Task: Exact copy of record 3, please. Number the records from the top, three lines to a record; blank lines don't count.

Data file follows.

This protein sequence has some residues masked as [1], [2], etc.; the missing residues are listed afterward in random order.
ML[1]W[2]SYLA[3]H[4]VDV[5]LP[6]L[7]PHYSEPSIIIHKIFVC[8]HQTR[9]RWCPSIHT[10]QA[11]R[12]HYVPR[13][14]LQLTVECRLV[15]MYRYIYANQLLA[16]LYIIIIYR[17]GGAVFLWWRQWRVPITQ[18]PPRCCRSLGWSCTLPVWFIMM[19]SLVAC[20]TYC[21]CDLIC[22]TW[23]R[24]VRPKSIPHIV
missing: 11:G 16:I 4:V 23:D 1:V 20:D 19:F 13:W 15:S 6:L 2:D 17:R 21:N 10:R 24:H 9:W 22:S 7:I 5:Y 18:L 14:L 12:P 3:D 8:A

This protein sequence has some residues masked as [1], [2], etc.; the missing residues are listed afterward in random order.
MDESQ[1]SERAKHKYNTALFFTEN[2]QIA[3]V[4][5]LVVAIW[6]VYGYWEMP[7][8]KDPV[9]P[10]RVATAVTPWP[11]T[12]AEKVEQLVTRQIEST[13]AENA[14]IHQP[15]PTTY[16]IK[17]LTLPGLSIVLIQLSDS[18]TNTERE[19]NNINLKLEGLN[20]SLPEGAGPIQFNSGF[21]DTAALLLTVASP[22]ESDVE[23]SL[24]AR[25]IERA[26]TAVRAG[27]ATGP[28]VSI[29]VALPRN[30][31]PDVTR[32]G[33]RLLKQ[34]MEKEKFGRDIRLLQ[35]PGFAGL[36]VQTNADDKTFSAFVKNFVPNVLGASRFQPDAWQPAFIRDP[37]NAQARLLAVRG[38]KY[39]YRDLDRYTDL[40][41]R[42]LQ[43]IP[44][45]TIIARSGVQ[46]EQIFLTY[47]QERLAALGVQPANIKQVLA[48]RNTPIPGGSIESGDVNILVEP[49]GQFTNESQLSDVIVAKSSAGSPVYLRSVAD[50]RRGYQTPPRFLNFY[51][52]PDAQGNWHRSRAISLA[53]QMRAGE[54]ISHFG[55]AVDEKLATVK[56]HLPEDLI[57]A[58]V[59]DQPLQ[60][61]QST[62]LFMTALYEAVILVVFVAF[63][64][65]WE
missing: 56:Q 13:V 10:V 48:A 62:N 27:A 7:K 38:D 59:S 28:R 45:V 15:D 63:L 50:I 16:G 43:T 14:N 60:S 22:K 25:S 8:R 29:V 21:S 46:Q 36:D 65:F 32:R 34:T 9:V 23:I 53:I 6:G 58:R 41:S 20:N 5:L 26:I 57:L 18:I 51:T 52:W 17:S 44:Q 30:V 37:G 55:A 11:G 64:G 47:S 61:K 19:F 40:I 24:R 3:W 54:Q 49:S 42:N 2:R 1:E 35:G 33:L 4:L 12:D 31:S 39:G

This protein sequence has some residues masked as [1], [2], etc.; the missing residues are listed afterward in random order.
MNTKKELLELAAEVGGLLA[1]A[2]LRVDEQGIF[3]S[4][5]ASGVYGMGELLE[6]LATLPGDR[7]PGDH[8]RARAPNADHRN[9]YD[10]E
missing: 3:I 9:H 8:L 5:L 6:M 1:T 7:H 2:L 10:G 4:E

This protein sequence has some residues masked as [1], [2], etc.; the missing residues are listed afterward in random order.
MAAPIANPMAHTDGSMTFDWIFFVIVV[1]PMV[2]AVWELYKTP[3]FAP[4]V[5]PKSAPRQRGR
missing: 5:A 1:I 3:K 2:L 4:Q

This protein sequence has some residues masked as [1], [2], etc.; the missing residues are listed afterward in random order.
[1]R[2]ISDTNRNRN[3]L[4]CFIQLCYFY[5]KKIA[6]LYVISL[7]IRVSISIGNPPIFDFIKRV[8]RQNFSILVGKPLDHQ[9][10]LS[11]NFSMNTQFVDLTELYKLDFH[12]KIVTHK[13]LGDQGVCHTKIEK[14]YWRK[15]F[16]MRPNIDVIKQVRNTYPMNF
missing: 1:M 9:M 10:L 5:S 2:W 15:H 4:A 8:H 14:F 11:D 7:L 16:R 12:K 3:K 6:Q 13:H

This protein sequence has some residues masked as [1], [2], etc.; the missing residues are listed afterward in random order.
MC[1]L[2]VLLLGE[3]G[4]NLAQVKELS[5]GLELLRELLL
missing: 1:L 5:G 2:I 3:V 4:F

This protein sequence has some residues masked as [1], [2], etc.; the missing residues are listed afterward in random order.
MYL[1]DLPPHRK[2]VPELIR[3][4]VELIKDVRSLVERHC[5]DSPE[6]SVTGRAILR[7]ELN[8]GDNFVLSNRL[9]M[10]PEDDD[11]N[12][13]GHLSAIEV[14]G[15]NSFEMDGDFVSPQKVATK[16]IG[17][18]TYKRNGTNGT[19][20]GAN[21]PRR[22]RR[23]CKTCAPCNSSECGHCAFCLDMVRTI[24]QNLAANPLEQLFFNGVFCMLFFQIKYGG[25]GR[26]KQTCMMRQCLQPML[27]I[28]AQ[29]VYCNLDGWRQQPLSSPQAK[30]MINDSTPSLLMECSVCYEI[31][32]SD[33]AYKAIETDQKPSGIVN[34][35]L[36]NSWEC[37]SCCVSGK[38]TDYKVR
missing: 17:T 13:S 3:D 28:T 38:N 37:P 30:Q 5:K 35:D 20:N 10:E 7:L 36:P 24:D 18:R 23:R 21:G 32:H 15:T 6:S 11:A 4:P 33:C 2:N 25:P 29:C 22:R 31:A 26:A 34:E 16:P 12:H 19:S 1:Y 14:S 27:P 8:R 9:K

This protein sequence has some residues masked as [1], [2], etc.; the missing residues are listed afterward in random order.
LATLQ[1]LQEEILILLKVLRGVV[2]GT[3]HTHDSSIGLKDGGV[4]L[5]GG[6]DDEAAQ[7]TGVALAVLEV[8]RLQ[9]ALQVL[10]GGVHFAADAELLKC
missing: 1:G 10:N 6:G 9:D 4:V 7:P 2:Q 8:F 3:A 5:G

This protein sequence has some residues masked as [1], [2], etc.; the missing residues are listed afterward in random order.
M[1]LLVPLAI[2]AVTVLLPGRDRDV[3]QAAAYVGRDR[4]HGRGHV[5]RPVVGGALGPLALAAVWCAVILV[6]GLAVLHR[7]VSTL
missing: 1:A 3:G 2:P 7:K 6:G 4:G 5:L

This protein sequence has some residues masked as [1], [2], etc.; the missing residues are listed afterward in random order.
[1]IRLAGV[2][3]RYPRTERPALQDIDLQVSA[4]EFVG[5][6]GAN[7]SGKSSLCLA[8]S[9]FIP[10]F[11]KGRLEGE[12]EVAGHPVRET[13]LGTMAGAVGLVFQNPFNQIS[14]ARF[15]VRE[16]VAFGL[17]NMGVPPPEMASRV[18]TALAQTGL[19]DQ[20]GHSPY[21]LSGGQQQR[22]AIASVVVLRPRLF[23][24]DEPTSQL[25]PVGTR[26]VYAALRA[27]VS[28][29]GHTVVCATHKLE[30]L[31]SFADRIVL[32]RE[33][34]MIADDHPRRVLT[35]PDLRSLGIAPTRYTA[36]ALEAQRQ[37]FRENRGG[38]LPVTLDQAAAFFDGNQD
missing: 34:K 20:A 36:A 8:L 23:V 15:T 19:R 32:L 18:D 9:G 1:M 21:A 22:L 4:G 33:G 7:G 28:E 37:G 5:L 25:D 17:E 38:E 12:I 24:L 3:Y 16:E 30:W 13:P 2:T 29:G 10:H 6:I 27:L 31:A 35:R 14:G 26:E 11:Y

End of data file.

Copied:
This protein sequence has some residues masked as [1], [2], etc.; the missing residues are listed afterward in random order.
MNTKKELLELAAEVGGLLA[1]A[2]LRVDEQGIF[3]S[4][5]ASGVYGMGELLE[6]LATLPGDR[7]PGDH[8]RARAPNADHRN[9]YD[10]E
missing: 3:I 9:H 8:L 5:L 6:M 1:T 7:H 2:L 10:G 4:E